If someone has a few featured articles, they probably have a strong understanding of neutrality, verifiability, research, writing...
The only thing missing is whether that editor is disruptive or collaborative. I mean, a featured article is a couple of weeks of work, and anyone can play nice to get a few FAs under their belt. But then I think the best way to deal with this is to look for people who have previously been blocked or sanctioned, and have some kind of extra check to see if their behavior has improved.
As I said, it is less than ideal, but better than anything else I have seen suggested. I am very hesitant about blocking: somebody on this Wiki said that if you have never been blocked you are proven never to have stuck your neck out (you just do not care). And to some extent this is true, you can easily be blocked for the best of reasons: that is the way the system works.
What is wanted is proven commitment to core values; and at least somebody who has written a FA will have been exposed to them and is almost certain to have given them some thought. That does not equate to commitment, but it is at least something. - Brya 05:09, 25 January 2010 (UTC)
Also true: a lot of blocked users have stuck their neck out and paid for it, and then learned their lesson. That said, I think a block is a red flag. There ought to be a review process for editors who have such a red flag.
I just do not see any route except for elections, with may be some suffrage and some preconditions. Everything else is unstable against fraud.
Yes, elections is where it is likely going to end up. But it probably also is one of the worst possible scenarios (number of edits would be worse), leading to more-of-the-same. In that case what already is going well will keep going well; what is going badly will get worse; and where there is great controversy things will remain deadlocked. Popularity is not much of a way to establish the degree of commitment to core values (I have seen an editor who lived and breathed an excentric PoV, to whom NOR-violations were as common as pie, etc, etc make admin by a landslide). I don't believe elected senior editors will do much good. - Brya 05:21, 28 January 2010 (UTC)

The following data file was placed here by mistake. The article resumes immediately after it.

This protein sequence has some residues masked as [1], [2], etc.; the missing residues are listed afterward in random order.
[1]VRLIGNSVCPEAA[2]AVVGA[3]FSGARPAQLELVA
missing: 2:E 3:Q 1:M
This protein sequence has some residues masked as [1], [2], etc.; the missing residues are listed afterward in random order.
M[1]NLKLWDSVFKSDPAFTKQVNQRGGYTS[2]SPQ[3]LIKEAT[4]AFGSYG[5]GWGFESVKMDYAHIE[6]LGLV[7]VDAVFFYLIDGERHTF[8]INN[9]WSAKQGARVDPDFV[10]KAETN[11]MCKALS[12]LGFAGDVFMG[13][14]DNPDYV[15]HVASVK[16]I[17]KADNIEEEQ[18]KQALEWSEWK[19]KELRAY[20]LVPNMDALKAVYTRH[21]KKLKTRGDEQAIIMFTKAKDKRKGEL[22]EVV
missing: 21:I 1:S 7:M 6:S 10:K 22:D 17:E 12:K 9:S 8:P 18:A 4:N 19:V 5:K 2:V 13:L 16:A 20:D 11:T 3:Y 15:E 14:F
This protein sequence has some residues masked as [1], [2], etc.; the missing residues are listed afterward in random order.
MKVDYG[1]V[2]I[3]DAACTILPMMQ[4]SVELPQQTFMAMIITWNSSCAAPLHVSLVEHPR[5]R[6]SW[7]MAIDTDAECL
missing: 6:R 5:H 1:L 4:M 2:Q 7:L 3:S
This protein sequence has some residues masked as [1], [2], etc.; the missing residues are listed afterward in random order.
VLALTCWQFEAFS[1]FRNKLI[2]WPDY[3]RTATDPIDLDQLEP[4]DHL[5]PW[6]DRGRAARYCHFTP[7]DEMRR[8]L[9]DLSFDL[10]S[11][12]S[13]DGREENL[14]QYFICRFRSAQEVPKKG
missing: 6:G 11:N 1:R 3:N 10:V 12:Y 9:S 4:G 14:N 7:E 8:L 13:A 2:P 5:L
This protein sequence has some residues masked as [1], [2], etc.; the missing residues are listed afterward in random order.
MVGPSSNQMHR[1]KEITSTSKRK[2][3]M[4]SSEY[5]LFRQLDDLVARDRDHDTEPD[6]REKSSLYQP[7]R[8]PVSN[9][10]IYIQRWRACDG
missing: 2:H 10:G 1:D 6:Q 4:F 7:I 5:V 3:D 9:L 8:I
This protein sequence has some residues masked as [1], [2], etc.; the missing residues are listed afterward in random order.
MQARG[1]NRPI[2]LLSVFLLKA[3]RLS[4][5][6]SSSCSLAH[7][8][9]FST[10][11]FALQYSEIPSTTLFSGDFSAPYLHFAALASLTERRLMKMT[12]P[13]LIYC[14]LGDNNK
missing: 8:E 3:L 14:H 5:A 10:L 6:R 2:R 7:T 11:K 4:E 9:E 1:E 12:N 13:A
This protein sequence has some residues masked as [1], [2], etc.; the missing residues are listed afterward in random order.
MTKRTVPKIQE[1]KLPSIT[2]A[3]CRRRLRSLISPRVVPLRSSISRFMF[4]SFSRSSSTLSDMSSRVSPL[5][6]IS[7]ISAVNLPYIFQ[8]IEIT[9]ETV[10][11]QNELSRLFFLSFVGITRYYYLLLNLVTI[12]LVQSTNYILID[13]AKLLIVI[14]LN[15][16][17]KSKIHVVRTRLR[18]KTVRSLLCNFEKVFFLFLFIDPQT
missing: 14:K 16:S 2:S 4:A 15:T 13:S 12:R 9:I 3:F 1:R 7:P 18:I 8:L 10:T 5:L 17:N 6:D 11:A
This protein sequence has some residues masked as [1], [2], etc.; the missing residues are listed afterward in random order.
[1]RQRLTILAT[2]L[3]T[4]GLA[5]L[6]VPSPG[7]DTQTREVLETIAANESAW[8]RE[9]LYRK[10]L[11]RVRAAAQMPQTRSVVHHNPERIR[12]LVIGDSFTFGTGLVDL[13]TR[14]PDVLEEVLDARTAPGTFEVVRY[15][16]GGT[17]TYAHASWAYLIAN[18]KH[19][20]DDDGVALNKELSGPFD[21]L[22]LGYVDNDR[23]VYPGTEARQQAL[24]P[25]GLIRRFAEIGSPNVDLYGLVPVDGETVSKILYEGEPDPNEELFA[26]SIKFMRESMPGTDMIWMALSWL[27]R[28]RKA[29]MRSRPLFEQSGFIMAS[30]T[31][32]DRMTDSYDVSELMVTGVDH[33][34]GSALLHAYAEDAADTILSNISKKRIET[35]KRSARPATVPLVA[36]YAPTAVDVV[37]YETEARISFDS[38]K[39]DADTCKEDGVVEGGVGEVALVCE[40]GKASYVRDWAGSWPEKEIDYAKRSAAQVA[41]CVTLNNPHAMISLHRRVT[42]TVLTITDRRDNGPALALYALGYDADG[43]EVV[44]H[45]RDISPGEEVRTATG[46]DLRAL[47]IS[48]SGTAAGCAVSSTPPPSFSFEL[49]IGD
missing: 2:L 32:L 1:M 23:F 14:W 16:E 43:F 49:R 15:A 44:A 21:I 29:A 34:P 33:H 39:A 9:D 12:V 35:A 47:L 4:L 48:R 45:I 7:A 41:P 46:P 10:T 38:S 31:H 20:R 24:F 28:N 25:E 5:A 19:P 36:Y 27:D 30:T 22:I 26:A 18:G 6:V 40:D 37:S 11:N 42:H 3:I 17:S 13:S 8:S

Fine, but what other options do we have? Appointment by arbcom would be fine, but takes too much effort, this is not what arbcom has been elected for. I agree that counting # of edits is even worse.
I think the best we can do is to have a system like this:
- A fast track for volunteers who have met some objective criteria that actually shows an understanding of quality
- An election for volunteers who meet that objective criteria, but have been blocked (e.g.: they qualify, but need to explain themselves)
- An election for volunteers who haven't met that objective criteria, but feel they have done enough other good work to skip it
The fast track is key. It avoids the popularity contest and the politics. I don't think we can eliminate the need to have the community double-check certain editors, but maybe we can use it for specific cases.
That looks like a way to combine all the weak points? I am not sure what these "objective criteria that actually shows an understanding of quality" could be. Anything that can establish a commitment-to-core-values will by definition be subjective. What would be possible is to include some of the existing (subjective) tests such as the FA-procedure.
I guess that a workable process to guarantee a minimum of what is wanted would be to require an editor to have written an FA-article and start the vetting procedure from there. - Brya 06:02, 29 January 2010 (UTC)